The Firth of Lorne is one of the most spectacular sea kayaking areas of the UK, if not the world.
With an archipelago of around 20 islands to visit and more wildlife than you can poke a paddle at, it’s not hard to see why the region is attracting paddlers in greater numbers every year.
The historic village of Ellenabeich is situated 16 miles south of Oban and is an ideal location to launch. There is ample free parking here, changing facilities, albeit a small public toilet and a friendly pub – The Oyster Bar – for that well earned pint at the end of the day.
Once on the water you immediately get the feeling of being in a wilderness environment because, as you paddle out of Easdale Sound, you’re met with the dramatic backdrop of the east coast of Mull [below] and the first glimpse of the isles of Scarba and the Garvellachs.
A day on the water in this area has to start with great attention to what the tides and weather are doing. Get it wrong and you can end up in serious trouble.
The tidal movements between the islands of Fladda, Belnahua and the northern end of Rua Fiola need particular local knowledge as its very difficult to draw the info from navigational charts.
I’ve known some very experienced sea kayaks become very fazed by what happens on the flood tide around these islands.
The crossing from Easdale island to the Garvellachs [the approach is above] is 8km and takes around an hour and a quarter at a comfortable pace. It’s well worth heading down the west side of these islands as you are then sitting right under the sheer cliffs towering above you.
From May onwards you can normally expect to see both golden and sea eagles flying around here. I’ve never managed to get a good photo of one though, a long range lens on a heavy camera doesn’t sit well on the deck of a sea kayak.
The most southerly of the Garvellachs is Eileach an Naoimh, also known as Holy Isle. It boasts the remains of a 9th century monastic settlement with beehive cells [visible below] and is well worth landing for your elevenses and a good look around. Don’t forget the camera, as you can see from my photography the landscape is breath-taking – the top photo is the approach to Holy Isle.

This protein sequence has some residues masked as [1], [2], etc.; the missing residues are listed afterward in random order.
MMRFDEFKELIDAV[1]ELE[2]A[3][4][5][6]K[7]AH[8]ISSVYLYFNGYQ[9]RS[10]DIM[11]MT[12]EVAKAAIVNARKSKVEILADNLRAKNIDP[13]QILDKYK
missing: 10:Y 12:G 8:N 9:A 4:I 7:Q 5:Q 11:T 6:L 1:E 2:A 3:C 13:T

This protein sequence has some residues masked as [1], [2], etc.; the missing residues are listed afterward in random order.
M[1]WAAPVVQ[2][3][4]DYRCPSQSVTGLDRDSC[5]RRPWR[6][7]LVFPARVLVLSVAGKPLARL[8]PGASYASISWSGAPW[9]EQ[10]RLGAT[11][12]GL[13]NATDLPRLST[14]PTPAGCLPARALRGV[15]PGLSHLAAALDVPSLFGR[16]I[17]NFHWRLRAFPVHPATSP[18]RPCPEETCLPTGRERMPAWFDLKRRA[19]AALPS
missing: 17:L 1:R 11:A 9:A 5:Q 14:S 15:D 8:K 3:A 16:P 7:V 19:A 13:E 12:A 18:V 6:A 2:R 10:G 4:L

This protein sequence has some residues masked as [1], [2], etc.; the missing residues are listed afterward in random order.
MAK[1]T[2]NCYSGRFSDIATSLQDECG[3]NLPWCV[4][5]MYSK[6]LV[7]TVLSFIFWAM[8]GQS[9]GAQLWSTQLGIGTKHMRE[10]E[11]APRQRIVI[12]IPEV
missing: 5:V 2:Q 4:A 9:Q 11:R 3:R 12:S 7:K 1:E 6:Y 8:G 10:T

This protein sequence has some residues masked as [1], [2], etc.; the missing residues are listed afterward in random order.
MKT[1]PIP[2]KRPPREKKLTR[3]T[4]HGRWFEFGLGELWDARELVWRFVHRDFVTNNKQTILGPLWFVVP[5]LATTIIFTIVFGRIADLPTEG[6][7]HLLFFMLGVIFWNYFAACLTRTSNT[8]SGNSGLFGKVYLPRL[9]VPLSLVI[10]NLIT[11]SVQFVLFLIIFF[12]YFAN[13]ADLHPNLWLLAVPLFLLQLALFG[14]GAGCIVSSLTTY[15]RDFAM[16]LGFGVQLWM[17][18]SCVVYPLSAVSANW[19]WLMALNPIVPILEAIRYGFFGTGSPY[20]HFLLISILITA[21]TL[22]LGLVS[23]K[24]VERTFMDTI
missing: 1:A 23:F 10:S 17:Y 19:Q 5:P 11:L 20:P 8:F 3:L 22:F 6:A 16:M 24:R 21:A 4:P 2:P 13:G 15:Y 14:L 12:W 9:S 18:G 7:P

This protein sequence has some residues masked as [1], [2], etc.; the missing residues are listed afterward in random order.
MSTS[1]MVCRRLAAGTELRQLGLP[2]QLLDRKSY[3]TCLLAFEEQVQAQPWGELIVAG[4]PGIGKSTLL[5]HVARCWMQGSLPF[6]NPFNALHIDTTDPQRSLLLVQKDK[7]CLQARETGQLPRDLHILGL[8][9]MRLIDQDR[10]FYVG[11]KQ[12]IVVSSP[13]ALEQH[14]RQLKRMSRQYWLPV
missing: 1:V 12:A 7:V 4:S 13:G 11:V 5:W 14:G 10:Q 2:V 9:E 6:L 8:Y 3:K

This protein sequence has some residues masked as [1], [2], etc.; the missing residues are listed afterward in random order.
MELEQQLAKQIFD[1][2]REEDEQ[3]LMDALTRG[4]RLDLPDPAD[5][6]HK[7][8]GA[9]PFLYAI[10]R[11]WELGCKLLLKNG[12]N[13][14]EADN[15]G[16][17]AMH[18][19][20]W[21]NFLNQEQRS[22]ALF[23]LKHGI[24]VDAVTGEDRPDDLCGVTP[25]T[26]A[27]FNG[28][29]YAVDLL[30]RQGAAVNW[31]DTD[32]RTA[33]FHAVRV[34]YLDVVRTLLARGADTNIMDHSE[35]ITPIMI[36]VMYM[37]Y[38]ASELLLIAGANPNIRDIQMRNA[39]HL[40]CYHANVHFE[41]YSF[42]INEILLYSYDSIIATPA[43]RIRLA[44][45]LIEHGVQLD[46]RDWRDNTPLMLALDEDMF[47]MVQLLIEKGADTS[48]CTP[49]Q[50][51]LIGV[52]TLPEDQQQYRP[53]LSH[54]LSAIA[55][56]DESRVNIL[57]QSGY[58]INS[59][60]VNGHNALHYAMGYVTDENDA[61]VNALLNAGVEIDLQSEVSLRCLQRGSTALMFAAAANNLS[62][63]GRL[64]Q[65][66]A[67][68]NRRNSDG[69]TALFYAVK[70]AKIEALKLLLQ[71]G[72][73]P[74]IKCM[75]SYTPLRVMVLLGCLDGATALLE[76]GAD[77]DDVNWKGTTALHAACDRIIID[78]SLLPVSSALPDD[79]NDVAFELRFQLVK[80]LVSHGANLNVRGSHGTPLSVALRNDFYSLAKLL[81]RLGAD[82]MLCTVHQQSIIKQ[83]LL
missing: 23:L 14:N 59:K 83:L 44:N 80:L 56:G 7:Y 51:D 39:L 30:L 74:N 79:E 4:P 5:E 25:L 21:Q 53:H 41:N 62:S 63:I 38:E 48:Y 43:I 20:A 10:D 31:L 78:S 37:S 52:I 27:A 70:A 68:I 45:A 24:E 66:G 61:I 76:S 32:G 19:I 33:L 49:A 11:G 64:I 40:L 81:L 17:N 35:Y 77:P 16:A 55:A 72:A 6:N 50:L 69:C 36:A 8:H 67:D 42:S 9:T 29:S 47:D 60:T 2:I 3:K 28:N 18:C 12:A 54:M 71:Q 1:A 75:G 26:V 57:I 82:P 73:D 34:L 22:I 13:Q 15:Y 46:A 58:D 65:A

And before you all start emailing me to ask, yes someone from Historic Scotland does venture out here to mow the lawn….bizzare. I thought that’s what the sheep were for.
Wikipedia has a very useful account of the island’s history and the local waters and, of course, Hamish Haswell-Smith’s detail on Eileach an Naoimh [2.12] in his unparalled Scottish Islands is the place to go.
From this point the choice of routes depends on your level of experience and paddle fitness. The two most exciting journeys would be either through infamous Corryvreckan with the worlds third largest whirlpool – lying between the islands of Jura and Scarba; or across to ‘The Corry’s’ little sister, the Grey Dogs, at the northern end of Scarba.
Both pieces of water have a fearsome reputation and rightly so but, that said, on many occasions I’ve led groups through both stretches of sea only to be asked what all the fuss is about [as seen in calm mode above]. With neap tides and a day or so of light winds they can both be quite innocuous. Again local knowledge is very useful when venturing in to either the Grey Dogs or the Corryvreckan.
Whatever route you decide on, your return journey to Ellenabeich will take you close to the islands of Fladda and Belnahua. Each island is worth a visit in its own right. Fladda has a picturesque lighthouse and a lovely walled garden – overgrown now but in years gone by the lighthouse keepers would have grown some of their food on this plot.
Belnahua, along with Easdale, were the main slate mining islands, there’s just the remains of a community now on Belnahua – and a rather nice solar heated outdoor swimming pool which many a brave sea kayaker frequents on a long hot summer day.
The last 5km back to the little harbour of Ellenabeich should only be attempted with the flood tide, unless of course you enjoy paddling against a 5 knot current.
It’s approximately 40km – 25miles to paddle this entire route, if you take in the Corryvreckan. And you may find bottlenose dolphins keeping you company, [as we have done, below].
On a long summer’s day, with maximum daylight and good use of the strong tides, a reasonably fit sea kayaker should be quite comfortable with the distance, plus this will be a paddling day you’ll never forget.
Alternatively, why not make a weekend of it?
If you’re happy camping wild, there are numerous locations all over these islands to find that awesome camp spot with breathtaking views.
There is another permutation of this paddle.
When you come out of the Corryvreckan head straight across to the southern end of the isle of Luing and then up the sound of Shuna. After 6km cut into Ardinamir bay and through the gap between Torsa island and Luing. Note that this is not possible at low water on spring tides. Then you’ll have to go around the northern end of Torsa, then another 1km and you’ll be at Cuan sound. Get the tide right and you’ll have a good ride all the way to Easdale.
All photographs accompanying this article are © Sea Kayaking Scotland
Both the day and weekend paddles described above in this article are available as guided expeditions by Sea Kayaking Scotland, with which Julian Penney is associated.